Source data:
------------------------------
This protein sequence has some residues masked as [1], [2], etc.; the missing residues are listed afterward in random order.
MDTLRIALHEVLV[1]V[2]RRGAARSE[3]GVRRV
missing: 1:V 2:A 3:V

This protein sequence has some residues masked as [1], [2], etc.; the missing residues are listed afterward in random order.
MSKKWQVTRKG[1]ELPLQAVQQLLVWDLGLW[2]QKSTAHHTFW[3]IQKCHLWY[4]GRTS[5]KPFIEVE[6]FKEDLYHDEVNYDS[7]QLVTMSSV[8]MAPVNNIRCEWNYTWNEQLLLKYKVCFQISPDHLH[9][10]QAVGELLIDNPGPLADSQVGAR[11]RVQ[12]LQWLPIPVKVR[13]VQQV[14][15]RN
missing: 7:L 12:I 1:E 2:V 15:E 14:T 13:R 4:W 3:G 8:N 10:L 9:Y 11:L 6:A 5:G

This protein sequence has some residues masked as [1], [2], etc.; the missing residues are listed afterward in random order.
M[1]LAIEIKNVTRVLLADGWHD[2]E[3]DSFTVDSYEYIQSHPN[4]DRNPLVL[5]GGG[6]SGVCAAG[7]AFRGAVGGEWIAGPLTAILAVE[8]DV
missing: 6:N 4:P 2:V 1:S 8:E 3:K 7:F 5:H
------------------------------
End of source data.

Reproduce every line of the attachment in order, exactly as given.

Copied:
This protein sequence has some residues masked as [1], [2], etc.; the missing residues are listed afterward in random order.
MDTLRIALHEVLV[1]V[2]RRGAARSE[3]GVRRV
missing: 1:V 2:A 3:V

This protein sequence has some residues masked as [1], [2], etc.; the missing residues are listed afterward in random order.
MSKKWQVTRKG[1]ELPLQAVQQLLVWDLGLW[2]QKSTAHHTFW[3]IQKCHLWY[4]GRTS[5]KPFIEVE[6]FKEDLYHDEVNYDS[7]QLVTMSSV[8]MAPVNNIRCEWNYTWNEQLLLKYKVCFQISPDHLH[9][10]QAVGELLIDNPGPLADSQVGAR[11]RVQ[12]LQWLPIPVKVR[13]VQQV[14][15]RN
missing: 7:L 12:I 1:E 2:V 15:E 14:T 13:R 4:W 3:G 8:N 10:L 9:Y 11:L 6:A 5:G

This protein sequence has some residues masked as [1], [2], etc.; the missing residues are listed afterward in random order.
M[1]LAIEIKNVTRVLLADGWHD[2]E[3]DSFTVDSYEYIQSHPN[4]DRNPLVL[5]GGG[6]SGVCAAG[7]AFRGAVGGEWIAGPLTAILAVE[8]DV
missing: 6:N 4:P 2:V 1:S 8:E 3:K 7:F 5:H